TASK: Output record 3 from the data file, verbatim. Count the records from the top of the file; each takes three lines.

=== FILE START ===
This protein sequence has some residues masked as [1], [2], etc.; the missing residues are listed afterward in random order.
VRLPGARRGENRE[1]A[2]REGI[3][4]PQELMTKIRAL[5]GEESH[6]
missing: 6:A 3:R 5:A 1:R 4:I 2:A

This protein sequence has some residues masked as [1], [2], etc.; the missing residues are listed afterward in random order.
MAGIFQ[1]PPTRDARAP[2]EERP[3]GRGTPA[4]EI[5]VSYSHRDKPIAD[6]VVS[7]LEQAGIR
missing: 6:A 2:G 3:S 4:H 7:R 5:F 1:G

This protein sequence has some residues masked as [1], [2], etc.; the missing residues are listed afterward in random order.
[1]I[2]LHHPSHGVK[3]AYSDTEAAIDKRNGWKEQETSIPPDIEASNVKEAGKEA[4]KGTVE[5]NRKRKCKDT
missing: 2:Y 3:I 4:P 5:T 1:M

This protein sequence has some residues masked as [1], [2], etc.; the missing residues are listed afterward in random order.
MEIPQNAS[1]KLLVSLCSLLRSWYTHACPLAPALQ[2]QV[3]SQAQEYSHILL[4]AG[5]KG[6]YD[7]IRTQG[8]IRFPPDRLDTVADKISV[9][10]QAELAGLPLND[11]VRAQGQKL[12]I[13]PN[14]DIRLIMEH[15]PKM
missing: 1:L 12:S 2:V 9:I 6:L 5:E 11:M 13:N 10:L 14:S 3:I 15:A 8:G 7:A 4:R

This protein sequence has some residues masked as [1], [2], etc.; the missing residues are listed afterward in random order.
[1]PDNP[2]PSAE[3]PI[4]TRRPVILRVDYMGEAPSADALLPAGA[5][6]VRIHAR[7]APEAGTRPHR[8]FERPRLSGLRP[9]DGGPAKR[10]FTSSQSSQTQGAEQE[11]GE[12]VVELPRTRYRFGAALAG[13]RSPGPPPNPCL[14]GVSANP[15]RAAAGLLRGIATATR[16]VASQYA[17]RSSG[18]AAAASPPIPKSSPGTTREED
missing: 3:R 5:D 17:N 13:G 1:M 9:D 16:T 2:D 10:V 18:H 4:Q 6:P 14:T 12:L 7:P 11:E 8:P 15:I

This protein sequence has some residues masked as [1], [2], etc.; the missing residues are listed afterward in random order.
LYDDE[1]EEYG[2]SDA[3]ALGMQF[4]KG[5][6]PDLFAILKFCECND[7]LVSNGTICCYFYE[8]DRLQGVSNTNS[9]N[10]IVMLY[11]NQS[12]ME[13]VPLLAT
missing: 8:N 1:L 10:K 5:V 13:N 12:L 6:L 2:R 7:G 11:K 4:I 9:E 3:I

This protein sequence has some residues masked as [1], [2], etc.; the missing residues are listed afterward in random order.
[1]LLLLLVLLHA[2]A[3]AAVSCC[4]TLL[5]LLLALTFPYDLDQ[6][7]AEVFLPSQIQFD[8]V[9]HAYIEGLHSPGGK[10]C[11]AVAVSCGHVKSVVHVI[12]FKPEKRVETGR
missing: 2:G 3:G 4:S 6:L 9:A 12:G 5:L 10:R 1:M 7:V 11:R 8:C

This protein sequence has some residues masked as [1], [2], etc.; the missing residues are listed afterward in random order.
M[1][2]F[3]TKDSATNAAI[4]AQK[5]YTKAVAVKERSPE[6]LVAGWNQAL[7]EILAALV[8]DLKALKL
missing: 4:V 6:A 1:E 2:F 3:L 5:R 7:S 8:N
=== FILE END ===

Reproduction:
This protein sequence has some residues masked as [1], [2], etc.; the missing residues are listed afterward in random order.
[1]I[2]LHHPSHGVK[3]AYSDTEAAIDKRNGWKEQETSIPPDIEASNVKEAGKEA[4]KGTVE[5]NRKRKCKDT
missing: 2:Y 3:I 4:P 5:T 1:M